LeMahieu can help enhance those odds greatly by proving 2019-20 was truly his normal.
David Price, Dodgers
The team’s pitching riches meant Price could opt out of the 2020 season and scarcely impact their World Series title run, and ease into 2021 in a reliever/swingman gig. Now, they really need the guy as they aim to chase down the Giants and stave off the Padres to extend their NL West title run to nine in a row.
With Dustin May recovering from Tommy John elbow surgery, Trevor Bauer’s season in doubt as Major League Baseball and police investigate assault allegations and Clayton Kershaw fighting forearm inflammation, Price has vaulted from depth piece to integral arm. That’s not a bad thing: Price has pitched well this season, just not very much – 24 appearances and 30 ⅔ innings.
Now, he must stretch out and step up. That process took a positive turn in his final first-half appearance, a season-high three-inning, scoreless outing against Arizona.
Can he stretch into a six-inning guy by season’s end? That’s not necessarily imperative, so long as Price consistently takes down multiple innings effectively.
Luis Castillo, Reds
Cincinnati is a live dog in two races, lurking four games behind Milwaukee in the NL Central and 3 ½ games behind San Diego for the second wild card spot. As it turns out, the Reds’ 24-13 run to close the first half coincided with Castillo’s resurgence.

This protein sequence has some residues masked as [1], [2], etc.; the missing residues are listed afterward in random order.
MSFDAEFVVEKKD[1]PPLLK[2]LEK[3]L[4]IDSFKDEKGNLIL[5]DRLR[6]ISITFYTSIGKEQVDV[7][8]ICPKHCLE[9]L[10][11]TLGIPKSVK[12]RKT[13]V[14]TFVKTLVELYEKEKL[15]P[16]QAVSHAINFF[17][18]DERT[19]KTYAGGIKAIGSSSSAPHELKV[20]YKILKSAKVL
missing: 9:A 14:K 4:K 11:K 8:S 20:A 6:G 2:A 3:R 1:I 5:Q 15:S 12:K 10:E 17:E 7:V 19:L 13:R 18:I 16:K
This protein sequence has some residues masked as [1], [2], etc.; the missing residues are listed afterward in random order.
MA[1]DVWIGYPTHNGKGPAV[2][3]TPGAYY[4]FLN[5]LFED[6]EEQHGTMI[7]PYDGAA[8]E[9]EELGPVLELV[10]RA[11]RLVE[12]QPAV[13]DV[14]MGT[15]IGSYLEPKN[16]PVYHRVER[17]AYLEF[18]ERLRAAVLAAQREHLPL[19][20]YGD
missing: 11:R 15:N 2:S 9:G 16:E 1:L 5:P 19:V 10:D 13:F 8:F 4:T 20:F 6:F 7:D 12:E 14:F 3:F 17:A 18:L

In eight starts beginning June 4, Castillo posted a 1.97 ERA and averaged better than six innings per start, trimming his ERA from 7.22 to 4.65. And the Reds vaulted from 24-29 on June 1 to 48-42 by the break.
They trail only the Dodgers and Giants in runs scored in the NL, and the bullpen has, for now, lined up behind ninth-inning guy Heath Hembree. The rotation can take a lot of pressure off that volatile and injury-riddled group, and Castillo’s ability to go deep and dominate will greatly aid that cause.
Michael Conforto, Mets
The NL East was supposed to be a snakepit. Now, the team with the second-worst offense in the league is threatening to run away with it.
But don’t count on the Mets to keep sneaking away from opponents and benefiting from attrition elsewhere. Sure, the injury bug hit them absurdly hard, but most of their principals have returned, and their plus-nine run differential is by far the meekest of the six division leaders.